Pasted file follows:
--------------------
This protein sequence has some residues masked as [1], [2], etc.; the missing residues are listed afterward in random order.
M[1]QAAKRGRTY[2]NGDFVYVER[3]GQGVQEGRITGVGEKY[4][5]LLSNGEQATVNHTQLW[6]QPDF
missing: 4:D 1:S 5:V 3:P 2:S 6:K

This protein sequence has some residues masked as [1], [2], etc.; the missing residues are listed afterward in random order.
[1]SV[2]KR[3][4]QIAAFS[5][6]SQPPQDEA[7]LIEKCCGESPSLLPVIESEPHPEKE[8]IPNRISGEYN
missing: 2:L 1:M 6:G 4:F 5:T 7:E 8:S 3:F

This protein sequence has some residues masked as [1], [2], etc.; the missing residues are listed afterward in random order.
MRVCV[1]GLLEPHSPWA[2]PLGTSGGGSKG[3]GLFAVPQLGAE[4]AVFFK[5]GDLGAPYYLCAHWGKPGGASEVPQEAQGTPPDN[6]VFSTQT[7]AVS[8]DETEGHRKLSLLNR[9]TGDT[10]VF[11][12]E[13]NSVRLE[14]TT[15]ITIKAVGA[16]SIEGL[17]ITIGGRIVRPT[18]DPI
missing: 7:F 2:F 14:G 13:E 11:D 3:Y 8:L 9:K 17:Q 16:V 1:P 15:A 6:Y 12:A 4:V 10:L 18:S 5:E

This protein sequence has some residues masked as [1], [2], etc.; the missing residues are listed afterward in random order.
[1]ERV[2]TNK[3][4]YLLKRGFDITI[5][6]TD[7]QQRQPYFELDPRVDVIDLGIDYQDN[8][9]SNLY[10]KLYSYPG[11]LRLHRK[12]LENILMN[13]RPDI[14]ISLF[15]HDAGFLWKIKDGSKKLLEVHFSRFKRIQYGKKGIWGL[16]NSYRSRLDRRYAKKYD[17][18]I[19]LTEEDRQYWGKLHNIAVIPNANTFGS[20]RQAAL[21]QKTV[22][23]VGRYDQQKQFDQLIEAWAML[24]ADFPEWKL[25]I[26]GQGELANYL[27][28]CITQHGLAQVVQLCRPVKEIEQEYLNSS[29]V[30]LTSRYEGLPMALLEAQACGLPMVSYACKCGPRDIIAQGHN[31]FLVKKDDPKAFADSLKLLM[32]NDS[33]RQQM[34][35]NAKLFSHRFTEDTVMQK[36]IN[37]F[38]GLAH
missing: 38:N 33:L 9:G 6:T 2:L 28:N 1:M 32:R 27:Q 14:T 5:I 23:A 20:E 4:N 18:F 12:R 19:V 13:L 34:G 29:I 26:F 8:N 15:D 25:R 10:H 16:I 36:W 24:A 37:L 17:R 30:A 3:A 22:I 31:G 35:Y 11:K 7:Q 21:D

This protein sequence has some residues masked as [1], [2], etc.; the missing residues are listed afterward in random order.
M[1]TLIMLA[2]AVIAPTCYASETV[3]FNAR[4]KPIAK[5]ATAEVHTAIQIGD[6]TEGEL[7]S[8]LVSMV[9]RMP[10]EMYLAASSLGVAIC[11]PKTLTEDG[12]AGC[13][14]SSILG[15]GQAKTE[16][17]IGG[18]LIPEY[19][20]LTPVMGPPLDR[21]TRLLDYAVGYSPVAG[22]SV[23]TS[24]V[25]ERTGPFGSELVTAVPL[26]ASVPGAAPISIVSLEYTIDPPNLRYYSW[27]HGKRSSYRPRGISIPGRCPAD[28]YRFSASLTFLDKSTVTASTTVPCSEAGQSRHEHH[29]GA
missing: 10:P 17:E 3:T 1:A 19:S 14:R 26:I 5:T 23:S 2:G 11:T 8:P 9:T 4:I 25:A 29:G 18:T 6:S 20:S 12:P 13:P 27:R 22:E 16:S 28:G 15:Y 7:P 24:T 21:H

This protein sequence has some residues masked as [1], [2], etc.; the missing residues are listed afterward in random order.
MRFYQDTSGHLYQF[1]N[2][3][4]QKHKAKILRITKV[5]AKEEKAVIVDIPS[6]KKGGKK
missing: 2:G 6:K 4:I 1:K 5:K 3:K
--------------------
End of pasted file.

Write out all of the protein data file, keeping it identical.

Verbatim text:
This protein sequence has some residues masked as [1], [2], etc.; the missing residues are listed afterward in random order.
M[1]QAAKRGRTY[2]NGDFVYVER[3]GQGVQEGRITGVGEKY[4][5]LLSNGEQATVNHTQLW[6]QPDF
missing: 4:D 1:S 5:V 3:P 2:S 6:K

This protein sequence has some residues masked as [1], [2], etc.; the missing residues are listed afterward in random order.
[1]SV[2]KR[3][4]QIAAFS[5][6]SQPPQDEA[7]LIEKCCGESPSLLPVIESEPHPEKE[8]IPNRISGEYN
missing: 2:L 1:M 6:G 4:F 5:T 7:E 8:S 3:F

This protein sequence has some residues masked as [1], [2], etc.; the missing residues are listed afterward in random order.
MRVCV[1]GLLEPHSPWA[2]PLGTSGGGSKG[3]GLFAVPQLGAE[4]AVFFK[5]GDLGAPYYLCAHWGKPGGASEVPQEAQGTPPDN[6]VFSTQT[7]AVS[8]DETEGHRKLSLLNR[9]TGDT[10]VF[11][12]E[13]NSVRLE[14]TT[15]ITIKAVGA[16]SIEGL[17]ITIGGRIVRPT[18]DPI
missing: 7:F 2:F 14:G 13:E 11:D 3:Y 8:L 9:K 17:Q 16:V 1:P 15:A 6:Y 12:A 4:V 10:L 18:S 5:E

This protein sequence has some residues masked as [1], [2], etc.; the missing residues are listed afterward in random order.
[1]ERV[2]TNK[3][4]YLLKRGFDITI[5][6]TD[7]QQRQPYFELDPRVDVIDLGIDYQDN[8][9]SNLY[10]KLYSYPG[11]LRLHRK[12]LENILMN[13]RPDI[14]ISLF[15]HDAGFLWKIKDGSKKLLEVHFSRFKRIQYGKKGIWGL[16]NSYRSRLDRRYAKKYD[17][18]I[19]LTEEDRQYWGKLHNIAVIPNANTFGS[20]RQAAL[21]QKTV[22][23]VGRYDQQKQFDQLIEAWAML[24]ADFPEWKL[25]I[26]GQGELANYL[27][28]CITQHGLAQVVQLCRPVKEIEQEYLNSS[29]V[30]LTSRYEGLPMALLEAQACGLPMVSYACKCGPRDIIAQGHN[31]FLVKKDDPKAFADSLKLLM[32]NDS[33]RQQM[34][35]NAKLFSHRFTEDTVMQK[36]IN[37]F[38]GLAH
missing: 38:N 33:L 9:G 6:T 2:L 28:N 1:M 32:R 27:Q 14:T 5:I 23:A 20:E 4:N 18:F 12:R 19:V 13:L 34:G 29:I 26:F 8:N 15:D 25:R 10:H 16:I 36:W 24:A 37:L 17:R 30:A 3:A 22:I 31:G 35:Y 11:K 7:Q 21:D

This protein sequence has some residues masked as [1], [2], etc.; the missing residues are listed afterward in random order.
M[1]TLIMLA[2]AVIAPTCYASETV[3]FNAR[4]KPIAK[5]ATAEVHTAIQIGD[6]TEGEL[7]S[8]LVSMV[9]RMP[10]EMYLAASSLGVAIC[11]PKTLTEDG[12]AGC[13][14]SSILG[15]GQAKTE[16][17]IGG[18]LIPEY[19][20]LTPVMGPPLDR[21]TRLLDYAVGYSPVAG[22]SV[23]TS[24]V[25]ERTGPFGSELVTAVPL[26]ASVPGAAPISIVSLEYTIDPPNLRYYSW[27]HGKRSSYRPRGISIPGRCPAD[28]YRFSASLTFLDKSTVTASTTVPCSEAGQSRHEHH[29]GA
missing: 10:P 17:E 3:T 1:A 19:S 14:R 26:I 5:T 23:S 2:G 11:T 8:P 9:T 4:I 25:A 29:G 18:T 6:S 20:S 12:P 13:P 27:R 22:E 16:S 28:G 15:Y 7:P 24:T 21:H

This protein sequence has some residues masked as [1], [2], etc.; the missing residues are listed afterward in random order.
MRFYQDTSGHLYQF[1]N[2][3][4]QKHKAKILRITKV[5]AKEEKAVIVDIPS[6]KKGGKK
missing: 2:G 6:K 4:I 1:K 5:K 3:K